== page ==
VROC: Virtual Racers' Online Connection


I get an error when I try to install the patch

This is probably because you've modified your GPL executable. This occurs with some of the third party patches, such as the sound patch which allows seven engine sounds.

The patch will only install over the original GPL.EXE. You do not need to re-install GPL, however. Simply copy the original GPL.EXE in place over the modified GPL.EXE, and re-install the GPL patch.

Once you've done this, do not install any third party patches intended for GPL 1.0 and which modify GPL.EXE! Wait for the third parties to release patches intended for GPL 1.1.

What core.ini file do I use with the patch?

If you race on VROC 2.0, you don't need to use a core.ini file unless you want to do one of the following:

You can Download the core.ini file currently being used by Alison Hine.

Does replay memory setting in core.ini still work in 1.1?

"I've got a 64 meg machine and have had it set at 10000 (10 meg) for GPL 1.0. This option does not work for me in 1.1."

Eric Busch says: "You need to put it under a [ Replay ] header, like so:

[ Replay ]
replayMemoryOverride = 10000

I have a Force Feedback controller but it doesn't work with the GPL patch

Simply insert these lines in your core.ini:

[ Joy ]
allow_force_feedback = 1    ;

From the GPL 1.1 readme:

"Additionally, there are (of course) some things to fiddle around with. Three other lines can be added--these are the default values used if these lines are missing:

force_feedback_latency = 0.085  ; in seconds
force_feedback_damping = 40.0   ; magic number
max_steering_torque = 225.0     ; in Newton-inches (???!!@#)

"force_feedback_latency can be used to try to reduce the lag in force buildup. If you swerve back and forth at speed, you might notice that the force does not seem to match what the car is doing--it is a little out of phase. The default value seems to work best with the Microsoft wheel, other wheels may require some tweaking. Generally, the lowest number that works for you is probably best. Try 0.0, then move it up if the force seems out of phase. If you set it too high, you will begin to get unwanted spikes in the force levels.

"force_feedback_damping can be used to counteract the unwanted spikes. Guidelines for this number? Try anything from 0.0 to several hundred, maybe, but this also causes jumpiness if raised to excess.

"max_steering_torque is the level of torque actually computed in the game that will give the maximum force level on the device. Setting this to a higher number will reduce the force you feel. Setting this lower will increase the forces you feel, but will tend to clamp them, so you will not feel the car loading up on a hill, etc. Sorry about the bogus units (although they are at least a unit of torque)."

Also, Eric Cote, who is delighted with his Logitech FF wheel, recommends turning off "Enabling Centering Spring".

Can I use my old pedals with a FF wheel in GPL?

David Cook has a Force RS wheel which he is using with TSW pedals. He writes. "The Force RS is plugged into my USB port and the wheel runs fine without the pedals connected. My TSW2 wheel is under my desk - it and the pedals are connected to my game port. The Force RS needs to be Contoller #1 and the TSW will be #2. GPL sees them both."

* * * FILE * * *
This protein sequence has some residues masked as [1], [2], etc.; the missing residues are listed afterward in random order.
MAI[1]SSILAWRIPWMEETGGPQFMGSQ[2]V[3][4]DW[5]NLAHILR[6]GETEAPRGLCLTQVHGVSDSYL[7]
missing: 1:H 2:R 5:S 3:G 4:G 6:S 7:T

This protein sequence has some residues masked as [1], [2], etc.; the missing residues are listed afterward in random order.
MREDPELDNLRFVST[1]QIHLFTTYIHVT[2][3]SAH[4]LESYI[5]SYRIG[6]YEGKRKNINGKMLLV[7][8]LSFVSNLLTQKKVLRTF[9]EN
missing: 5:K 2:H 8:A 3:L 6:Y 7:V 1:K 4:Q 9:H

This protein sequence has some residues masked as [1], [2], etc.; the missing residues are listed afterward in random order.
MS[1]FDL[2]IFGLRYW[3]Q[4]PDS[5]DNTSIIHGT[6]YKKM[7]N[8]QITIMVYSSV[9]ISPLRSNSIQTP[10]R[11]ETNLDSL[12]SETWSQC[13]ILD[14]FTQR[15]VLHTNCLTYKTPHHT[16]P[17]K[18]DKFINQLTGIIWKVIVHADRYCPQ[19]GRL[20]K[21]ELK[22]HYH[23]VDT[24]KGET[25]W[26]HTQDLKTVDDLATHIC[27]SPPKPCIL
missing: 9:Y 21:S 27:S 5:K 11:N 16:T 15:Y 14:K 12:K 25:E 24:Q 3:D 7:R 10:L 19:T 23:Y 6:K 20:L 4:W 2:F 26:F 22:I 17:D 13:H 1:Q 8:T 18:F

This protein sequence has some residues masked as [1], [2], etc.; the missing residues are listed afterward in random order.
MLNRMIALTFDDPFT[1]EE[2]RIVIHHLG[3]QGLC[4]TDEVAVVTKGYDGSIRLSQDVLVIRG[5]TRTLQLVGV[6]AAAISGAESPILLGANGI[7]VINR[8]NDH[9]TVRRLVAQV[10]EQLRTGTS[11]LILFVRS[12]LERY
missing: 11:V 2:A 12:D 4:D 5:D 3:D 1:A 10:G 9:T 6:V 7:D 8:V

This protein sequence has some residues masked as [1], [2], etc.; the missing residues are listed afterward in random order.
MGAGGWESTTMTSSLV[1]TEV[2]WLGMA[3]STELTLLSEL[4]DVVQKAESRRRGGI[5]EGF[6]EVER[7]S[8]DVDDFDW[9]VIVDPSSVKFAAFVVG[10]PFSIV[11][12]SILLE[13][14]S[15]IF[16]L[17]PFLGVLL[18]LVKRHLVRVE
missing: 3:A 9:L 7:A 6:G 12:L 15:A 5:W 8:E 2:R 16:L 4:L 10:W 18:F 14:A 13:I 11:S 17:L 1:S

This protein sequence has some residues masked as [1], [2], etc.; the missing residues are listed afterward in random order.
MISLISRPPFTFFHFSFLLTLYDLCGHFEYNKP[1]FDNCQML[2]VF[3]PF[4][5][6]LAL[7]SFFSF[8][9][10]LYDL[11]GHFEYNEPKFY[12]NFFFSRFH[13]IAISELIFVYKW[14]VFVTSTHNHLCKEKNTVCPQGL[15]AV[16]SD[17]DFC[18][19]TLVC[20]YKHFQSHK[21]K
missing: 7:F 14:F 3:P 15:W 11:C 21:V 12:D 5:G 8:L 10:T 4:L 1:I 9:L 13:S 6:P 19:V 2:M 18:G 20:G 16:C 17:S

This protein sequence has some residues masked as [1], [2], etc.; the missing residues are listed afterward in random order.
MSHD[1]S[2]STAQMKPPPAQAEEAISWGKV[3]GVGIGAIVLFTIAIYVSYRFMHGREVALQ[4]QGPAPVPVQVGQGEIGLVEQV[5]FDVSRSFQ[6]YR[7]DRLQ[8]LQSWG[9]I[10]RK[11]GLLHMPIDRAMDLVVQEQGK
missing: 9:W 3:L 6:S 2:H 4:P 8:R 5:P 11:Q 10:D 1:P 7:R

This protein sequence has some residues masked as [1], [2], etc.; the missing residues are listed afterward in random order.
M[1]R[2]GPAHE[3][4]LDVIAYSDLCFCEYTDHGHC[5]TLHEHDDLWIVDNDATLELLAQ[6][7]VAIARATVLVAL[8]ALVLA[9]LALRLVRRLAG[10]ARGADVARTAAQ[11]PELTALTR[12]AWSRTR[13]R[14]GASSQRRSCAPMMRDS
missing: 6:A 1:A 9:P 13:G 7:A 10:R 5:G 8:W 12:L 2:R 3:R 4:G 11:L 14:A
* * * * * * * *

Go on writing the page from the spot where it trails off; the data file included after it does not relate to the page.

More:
I have a Voodoo 2 and my frame rate is poor. What can I do?

David Cook writes: "I'm running a P2400 w/64MB Ram and a 12MB Voodoo2, and am using an Act Labs USB FF wheel with TSW2 pedals.

"I run GPL with the following Graphics settings:

  • Resolution: 800x600
  • 3D Accelerator: 3DFX
  • Detail Bias: 50%
  • Mirror Detail: Cars and Track*
  • Trackside Objects: All
  • All features checked

"* IMPORTANT: Get George M. Smiley's Glide Wrapper. Put it in your main GPL directory along with Glide.INI.

In Glide.INI I have these settings:
GPL Override=0

"In my opinion the gain in fps in front of me is well worth the trade off for the decrease in screen frequency in my mirrors."

GPL used to run at 36 fps but with the patch it always runs at 25 fps

Stephen LaPalme writes: "I just discovered something interesting with the 1.1 patch and SLOW mode (25 fps). Some people have mentioned that establishing a connection with a dial-up modem cured the slow mode problem. I am on cable which is always connected to the Internet so I figured that could not be problem. For a last resort I dialed into my account, fired up GPL for an offline race and no more slow mode - the new GPL 1.1 ran at a sold 36 - 37 fps rate - ye ha!

"Next I tried disabling the modem in the system control panel for all hardware profiles under Windows 98 and now no more slow mode and no dial-up connection needed. Only problem if you want to use your modem or fax you must reboot since enabling and disabling hardware profiles requires a reboot.

Eric Busch advised: "While it likely will not help the off-line situation, going back to the GPL 1.0 defaults of "clock_adj_delay=12" and "sync_method=0" have fixed the on-line frame rate fluctuations for many.' [See below - ed.]